Paddle beside high walls of beautiful red sandstone and shale, deposited during the age of the dinosaurs. Interesting side trips into deep box canyons will leave you awed by the immensity of geologic time and the silence of the wilderness. Massive cottonwood trees stand on the river bends supporting huge nests of blue herons, hawks and eagles.

In addition to our guides, the trip will be lead by naturalist Karen Caddis, who has over 25 years of experience in wetland ecology.  

Instructor: Centennial Outfitters Inc. will provide the guides, gear, and expertise. Our wetland ecologist facilitator will be Karen Caddis. Karen is a certified wetlands and riparian delineator, who will teach participants about the ecology as we pass it along the river, including aquatic animals and plants.

 

Trip Level: No previous canoeing experience is necessary to join the trip.

Price: $450, $420 members

 

Special Instructions: Participants will meet at the Gunnison River Escalante Bridge at 6:30am on August 4th, 2017. Participants will receive directions and additional information at least one week prior to the trip. Deadline is July 24th, 2017 to sign up.

Centennial Canoe Outfitters (CCO) will provide guides, all gear including food.

Personal camping equipment, personal clothes, and toiletries will need to be provided by the participant. Camping equipment, including a tent, sleeping bag, chair and pad can be rented from CCO for $74. Please contact CCO at 720-283-0553 and mention that you are registered for the Denver Botanic Gardens Trip.

 

Want to get excited? Watch this! https://vimeo.com/197828348

 

 

Trip - Photographing Mountain Lakes & Landscapes

Vail, Colorado

 

Lakes, rivers, and waterfalls -- Vail offers a great diversity of water features and sublime opportunities to photograph the mountains at their finest. Join Scott Dressel-Martin, Denver Botanic Gardens’ official photographer, for a multi-day photography excursion to Vail, Colorado. Take photographs, eat and explore our way through a myriad of visual offerings.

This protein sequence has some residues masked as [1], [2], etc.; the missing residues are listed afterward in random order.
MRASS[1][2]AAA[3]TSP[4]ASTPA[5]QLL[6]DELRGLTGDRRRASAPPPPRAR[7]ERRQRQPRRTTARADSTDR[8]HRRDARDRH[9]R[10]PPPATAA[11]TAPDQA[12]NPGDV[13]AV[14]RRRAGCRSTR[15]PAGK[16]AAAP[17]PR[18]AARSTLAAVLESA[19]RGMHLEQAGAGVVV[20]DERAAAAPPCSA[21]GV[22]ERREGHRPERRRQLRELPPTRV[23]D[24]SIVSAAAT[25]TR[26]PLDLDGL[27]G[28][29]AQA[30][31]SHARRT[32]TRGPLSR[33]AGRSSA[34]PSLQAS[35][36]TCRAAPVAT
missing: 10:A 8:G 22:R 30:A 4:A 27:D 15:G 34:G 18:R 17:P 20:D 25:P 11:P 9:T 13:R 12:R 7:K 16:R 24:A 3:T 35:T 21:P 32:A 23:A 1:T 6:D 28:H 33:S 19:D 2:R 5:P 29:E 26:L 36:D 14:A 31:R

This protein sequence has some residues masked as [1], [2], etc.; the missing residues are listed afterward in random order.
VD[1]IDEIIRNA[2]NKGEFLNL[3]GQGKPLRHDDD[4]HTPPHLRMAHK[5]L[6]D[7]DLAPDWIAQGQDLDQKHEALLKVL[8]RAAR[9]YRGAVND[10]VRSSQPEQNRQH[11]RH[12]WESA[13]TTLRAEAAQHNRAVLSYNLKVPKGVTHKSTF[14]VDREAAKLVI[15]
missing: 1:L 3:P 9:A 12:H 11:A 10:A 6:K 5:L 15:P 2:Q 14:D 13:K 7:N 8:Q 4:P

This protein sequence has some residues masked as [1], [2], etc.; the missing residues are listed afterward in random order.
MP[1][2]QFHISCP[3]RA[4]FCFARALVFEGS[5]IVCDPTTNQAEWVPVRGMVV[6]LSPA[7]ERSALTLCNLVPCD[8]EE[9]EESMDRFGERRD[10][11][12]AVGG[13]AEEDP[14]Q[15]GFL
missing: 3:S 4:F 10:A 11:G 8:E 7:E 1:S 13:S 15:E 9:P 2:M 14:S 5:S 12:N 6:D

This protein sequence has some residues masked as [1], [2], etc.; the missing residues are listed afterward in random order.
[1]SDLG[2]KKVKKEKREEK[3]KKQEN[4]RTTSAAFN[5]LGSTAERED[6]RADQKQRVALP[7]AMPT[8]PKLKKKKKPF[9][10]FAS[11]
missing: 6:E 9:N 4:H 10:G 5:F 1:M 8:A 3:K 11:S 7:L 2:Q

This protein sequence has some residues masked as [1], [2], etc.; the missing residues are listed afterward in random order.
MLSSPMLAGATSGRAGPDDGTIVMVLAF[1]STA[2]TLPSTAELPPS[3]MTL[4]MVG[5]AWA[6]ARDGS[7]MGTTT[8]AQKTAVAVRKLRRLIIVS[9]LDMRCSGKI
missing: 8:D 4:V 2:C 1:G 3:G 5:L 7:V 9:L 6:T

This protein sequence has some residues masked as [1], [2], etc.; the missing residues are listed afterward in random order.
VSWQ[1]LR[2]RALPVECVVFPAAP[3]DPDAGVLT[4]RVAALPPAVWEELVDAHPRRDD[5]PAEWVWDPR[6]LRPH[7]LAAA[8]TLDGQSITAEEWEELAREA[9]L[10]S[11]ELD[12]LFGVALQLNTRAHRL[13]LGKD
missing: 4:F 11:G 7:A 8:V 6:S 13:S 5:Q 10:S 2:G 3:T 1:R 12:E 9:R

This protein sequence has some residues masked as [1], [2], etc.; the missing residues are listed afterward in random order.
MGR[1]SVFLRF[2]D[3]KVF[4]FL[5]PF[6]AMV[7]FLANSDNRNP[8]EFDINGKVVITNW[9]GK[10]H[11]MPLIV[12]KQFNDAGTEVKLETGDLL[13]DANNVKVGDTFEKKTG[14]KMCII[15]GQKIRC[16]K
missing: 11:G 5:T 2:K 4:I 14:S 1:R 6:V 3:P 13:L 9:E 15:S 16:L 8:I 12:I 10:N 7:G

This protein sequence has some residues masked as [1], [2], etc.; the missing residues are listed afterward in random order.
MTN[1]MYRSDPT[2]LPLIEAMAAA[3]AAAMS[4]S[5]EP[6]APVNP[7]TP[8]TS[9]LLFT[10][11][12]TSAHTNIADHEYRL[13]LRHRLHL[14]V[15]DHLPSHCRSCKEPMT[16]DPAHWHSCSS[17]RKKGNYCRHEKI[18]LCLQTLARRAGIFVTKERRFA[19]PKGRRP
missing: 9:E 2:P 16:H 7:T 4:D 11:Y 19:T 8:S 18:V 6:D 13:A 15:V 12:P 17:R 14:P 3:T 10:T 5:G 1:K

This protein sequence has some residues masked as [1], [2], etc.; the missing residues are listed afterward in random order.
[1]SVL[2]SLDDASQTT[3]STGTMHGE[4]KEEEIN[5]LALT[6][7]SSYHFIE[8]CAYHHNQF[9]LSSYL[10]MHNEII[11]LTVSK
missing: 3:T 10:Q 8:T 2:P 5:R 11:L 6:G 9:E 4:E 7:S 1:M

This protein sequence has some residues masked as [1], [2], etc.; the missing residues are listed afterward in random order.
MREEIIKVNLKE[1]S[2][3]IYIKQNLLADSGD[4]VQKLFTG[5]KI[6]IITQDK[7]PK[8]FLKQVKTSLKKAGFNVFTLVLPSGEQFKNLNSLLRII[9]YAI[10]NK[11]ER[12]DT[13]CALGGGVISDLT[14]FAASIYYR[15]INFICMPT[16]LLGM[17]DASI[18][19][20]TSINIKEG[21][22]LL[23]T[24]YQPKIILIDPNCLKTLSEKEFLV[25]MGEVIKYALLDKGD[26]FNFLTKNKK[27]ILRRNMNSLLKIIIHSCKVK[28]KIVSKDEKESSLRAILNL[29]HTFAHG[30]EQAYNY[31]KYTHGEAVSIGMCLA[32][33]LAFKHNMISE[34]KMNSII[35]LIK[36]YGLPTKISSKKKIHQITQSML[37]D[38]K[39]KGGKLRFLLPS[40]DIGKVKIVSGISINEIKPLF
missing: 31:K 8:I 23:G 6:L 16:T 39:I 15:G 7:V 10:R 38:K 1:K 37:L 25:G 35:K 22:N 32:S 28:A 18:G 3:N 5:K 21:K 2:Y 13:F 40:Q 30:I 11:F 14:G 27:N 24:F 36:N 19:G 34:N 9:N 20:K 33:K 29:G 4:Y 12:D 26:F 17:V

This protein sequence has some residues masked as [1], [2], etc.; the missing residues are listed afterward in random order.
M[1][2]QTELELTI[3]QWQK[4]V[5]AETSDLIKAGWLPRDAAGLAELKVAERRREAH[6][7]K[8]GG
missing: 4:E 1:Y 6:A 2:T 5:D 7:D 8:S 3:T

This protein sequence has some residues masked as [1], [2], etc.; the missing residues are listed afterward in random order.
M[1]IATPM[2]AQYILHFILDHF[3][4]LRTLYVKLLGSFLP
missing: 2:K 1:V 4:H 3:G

Tentative Itinerary

Friday, July 14th, 2017

4 p.m. - Meet at the Christiania for introductions.

5-6 p.m. Head out for a sunset field shoot returning after 9 p.m. - Possibly Shrine Pass or other location

 

Saturday, July 15th, 2017

5 a.m. - Meet to leave for our sunrise photo location, possibly Shrine Pass again - returning to Christiania by 9 a.m. for breakfast and a rest break

Afternoon - Head out to Piney River Ranch for a sunset shoot - returning after 9 p.m.

 

Sunday , July 16th, 2017

5 a.m. - optional sunrise shoot

9 a.m. - shoot at the Betty Ford Alpine Garden

11 a.m. - Tour of Betty Ford Alpine Garden

 

Instructor: Scott Dressel-Martin, Denver Botanic Gardens' official photographer

Price:

Single Occupancy: $675, $625 members

Double Occupancy: $525, $475 members

Special Instructions: Participants will get more information about the trip as the date gets closer.

Image: Scott Dressel-Martin Photography

Workshop - Alternate Photographic Botanics

In this hands-on workshop, Kathleen Velo introduces the photogram process, a camera-less photographic technique that she used for her project, “Water Flow: Under the Colorado River.” Use the same general technique to create cyanotypes of foliage similar to the process used in the mid-1800s by Anna Atkins in the first book to include photographic illustrations of plants and seaweed. Learn to coat paper with simple light sensitive materials, arrange unique compositions of common plants and expose them to light; once processed, the resulting images becomes beautiful cyanotypes. Make several cyanotypes during the workshop.